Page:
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Brand New Marian A. Spencer Statue Coming to John G. & Phyllis W. Smale Riverfront Park this Spring

marian spencer statue

Brand New Marian A. Spencer Statue Coming to John G. & Phyllis W. Smale Riverfront Park this Spring

Cincinnati Parks is known for its beautiful greenspaces throughout our city. As you may have noticed, many parks boast statues highlighting fictional and non-fictional characters. They include past presidents, World War I and II memorials, Shawnee intertribal leader, Rome’s Capitoline’s wolf and more. But there is something critically missing from this list – a statue of a named woman. Regrettably, no Cincinnati Park has a statue of a real woman in it, but this is about to change.

Our very own John G. & Phyllis W. Smale Riverfront Park will soon proudly display a brand new statue of Marian A. Spencer, the very first named woman statue in the City of Cincinnati. We are more than excited Marian Spencer and all she stood for will live on in our park. Throughout her life, Spencer broke barriers and fought for civil rights in Cincinnati. She left behind a legacy of representing the voiceless and breaking barriers. Friends referred to her as “Ms. Civil Rights,” a truly ideal name for a remarkable woman who accomplished so much throughout her lifetime.

Mrs. Spencer was truly ahead of her time. She and her husband, Donald A. Spencer, worked alongside each other and separately for 70 years to overcome racial challenges throughout the 20th century.

For starters, she was responsible for the desegregation of Coney Island, YWCA summer camps, and pools nationwide. And she did so almost a decade before the US civil rights movement began. She was the first African American woman to be elected president of the Cincinnati chapter NAACP, to Cincinnati City Council where she soon served as vice mayor. Marian A. Spencer spent a lifetime serving the community and her work did not go unnoticed. She received numerous awards and honors, including the Cincinnati Enquirer Woman of the Year Award; Brotherhood Award, National Conference of Christians and Jews; YWCA Career Woman of Achievement Award; and Humanitarian Award, Freedom Heritage Foundation of Columbus, Ohio.

This statue would not be possible without the vision, dedication and drive of The Woman’s City Club of Greater Cincinnati who raised a remarkable $162,000 (mostly small donations from individuals who knew Marian) to erect this statue in the John G. & Phyllis W. Smale Riverfront Park. The statue will be placed in the Cincinnati Parks Foundation Women’s Committee Garden. Mrs. Spencer was a founding Women’s Committee member.

Marian Spencer was also the first African American president of The Woman’s City Club in 1970. Alice Schneider, Woman’s City Club member and chair of the Marian Spencer Statue Committee, stated, “She was certainly a strong leader. We wanted to showcase her contributions to Cincinnati by having a statue. There was no statue of a named woman in Cincinnati, so we wanted a statue of a woman who would exemplify the virtues and issues of the city and be an example to show young people how to get things accomplished.”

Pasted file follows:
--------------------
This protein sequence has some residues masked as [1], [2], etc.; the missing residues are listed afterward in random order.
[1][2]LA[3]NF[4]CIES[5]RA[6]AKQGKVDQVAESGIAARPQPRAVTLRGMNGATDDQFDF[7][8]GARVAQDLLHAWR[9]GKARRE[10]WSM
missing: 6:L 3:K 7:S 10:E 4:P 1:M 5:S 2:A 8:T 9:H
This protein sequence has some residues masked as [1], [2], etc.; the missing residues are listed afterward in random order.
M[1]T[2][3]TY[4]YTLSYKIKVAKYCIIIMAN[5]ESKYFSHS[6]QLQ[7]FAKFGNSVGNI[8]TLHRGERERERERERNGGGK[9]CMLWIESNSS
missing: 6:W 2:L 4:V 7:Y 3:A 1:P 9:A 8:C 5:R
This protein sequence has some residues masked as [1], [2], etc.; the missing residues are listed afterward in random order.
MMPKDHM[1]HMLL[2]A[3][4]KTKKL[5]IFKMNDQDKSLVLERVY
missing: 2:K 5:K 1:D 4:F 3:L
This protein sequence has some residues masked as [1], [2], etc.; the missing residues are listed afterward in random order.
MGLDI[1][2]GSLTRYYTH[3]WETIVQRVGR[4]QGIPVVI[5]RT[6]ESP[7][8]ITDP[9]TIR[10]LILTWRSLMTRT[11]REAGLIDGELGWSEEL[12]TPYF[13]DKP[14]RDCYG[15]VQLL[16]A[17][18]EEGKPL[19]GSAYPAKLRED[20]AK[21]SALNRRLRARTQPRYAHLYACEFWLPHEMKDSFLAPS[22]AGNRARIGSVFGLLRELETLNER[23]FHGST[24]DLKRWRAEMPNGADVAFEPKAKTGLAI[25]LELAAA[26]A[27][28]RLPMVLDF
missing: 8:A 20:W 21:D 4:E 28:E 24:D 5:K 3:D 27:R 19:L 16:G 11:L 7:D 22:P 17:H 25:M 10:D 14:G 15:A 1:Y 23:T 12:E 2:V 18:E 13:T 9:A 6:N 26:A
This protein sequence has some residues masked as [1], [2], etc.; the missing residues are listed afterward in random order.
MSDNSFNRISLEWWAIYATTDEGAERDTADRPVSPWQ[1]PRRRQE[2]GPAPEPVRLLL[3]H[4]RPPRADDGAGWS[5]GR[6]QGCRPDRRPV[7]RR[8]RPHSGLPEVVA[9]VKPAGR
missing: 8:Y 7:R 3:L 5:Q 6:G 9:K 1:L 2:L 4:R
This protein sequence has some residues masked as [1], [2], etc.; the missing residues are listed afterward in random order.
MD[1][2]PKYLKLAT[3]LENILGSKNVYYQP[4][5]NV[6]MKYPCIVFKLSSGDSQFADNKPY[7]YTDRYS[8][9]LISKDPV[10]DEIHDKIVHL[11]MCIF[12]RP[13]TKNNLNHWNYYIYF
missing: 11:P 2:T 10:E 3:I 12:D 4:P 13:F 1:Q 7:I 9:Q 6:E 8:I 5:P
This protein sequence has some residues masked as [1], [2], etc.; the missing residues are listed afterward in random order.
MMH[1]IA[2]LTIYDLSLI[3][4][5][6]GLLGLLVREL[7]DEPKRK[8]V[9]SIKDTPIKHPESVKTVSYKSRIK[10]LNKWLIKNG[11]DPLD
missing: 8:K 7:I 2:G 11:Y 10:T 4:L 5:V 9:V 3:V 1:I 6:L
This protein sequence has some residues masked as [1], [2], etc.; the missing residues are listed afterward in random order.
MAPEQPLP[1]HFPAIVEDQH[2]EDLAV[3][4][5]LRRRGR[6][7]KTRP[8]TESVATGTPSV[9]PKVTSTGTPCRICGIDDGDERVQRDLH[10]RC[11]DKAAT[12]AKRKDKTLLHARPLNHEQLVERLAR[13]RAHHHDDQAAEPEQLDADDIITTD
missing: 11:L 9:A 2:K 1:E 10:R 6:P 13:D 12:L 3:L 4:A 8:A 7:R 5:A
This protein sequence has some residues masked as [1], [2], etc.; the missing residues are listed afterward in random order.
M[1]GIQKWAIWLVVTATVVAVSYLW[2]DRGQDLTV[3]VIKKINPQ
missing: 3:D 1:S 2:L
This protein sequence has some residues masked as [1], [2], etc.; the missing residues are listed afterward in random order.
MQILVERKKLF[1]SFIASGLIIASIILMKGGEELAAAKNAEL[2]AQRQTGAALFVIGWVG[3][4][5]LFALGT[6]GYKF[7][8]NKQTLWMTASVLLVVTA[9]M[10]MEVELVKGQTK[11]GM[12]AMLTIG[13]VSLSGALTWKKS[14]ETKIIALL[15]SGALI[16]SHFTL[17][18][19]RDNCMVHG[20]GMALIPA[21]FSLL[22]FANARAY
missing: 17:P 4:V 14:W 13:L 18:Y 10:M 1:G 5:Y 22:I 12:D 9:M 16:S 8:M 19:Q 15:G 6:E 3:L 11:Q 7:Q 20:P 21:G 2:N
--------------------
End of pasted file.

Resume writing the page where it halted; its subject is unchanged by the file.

The sculpture was designed by Cincinnati Natives, Tom Tsuchiya and Gina Erardi. Tom is best known for bronze sculptures for Major League Baseball and the National Football League including some of his most notable work, the Reds Legends of Crosley Field. He is no stranger to molding the faces of our greatest people from clay. “As a person of color, this statue is very special to me because it opened up opportunities for people of color and just someone who made changes through peaceful means, it’s very special personally,” Tom said.

The sculpture displays Mrs. Spencer holding the hands of two young children, a boy and a girl. Her other hand is open enabling her to receive the hands of generations of park visitors. The interactivity of the statue was a conscious design choice, and is amongst the very first interactive statues in the city.

Cincinnati leaders are excited to see this statue come to life, including Cincinnati Council Member Jan-Michele Lemon Kearney who knew Mrs. Spencer personally. “Her attitude was a can do and a can do with a smile. She was a real fighter, but at the same time the most loving, caring and pleasant person you can ever meet. And so, she really believed in justice and her whole life was about fighting for justice. But she did it in a way that made people love her and really want to work with her,” Kearney recalled.

Cincinnati Park Board Commissioner Linda Thomas reflected that, “When I think about parks and what our mission is, it’s about education, and the presence of this amazing woman will allow people to be educated about who she is and the difference she made for people in our community, for African Americans, old and young, and for people in general. I think she’s just going to be a beacon of education for us and we’re delighted to be a part of that here at parks.”

The Marian A. Spencer statue will be installed at Smale Riverfront Park this spring. We are excited to have such an iconic woman represented in Cincinnati Parks. Be sure to check back for updates.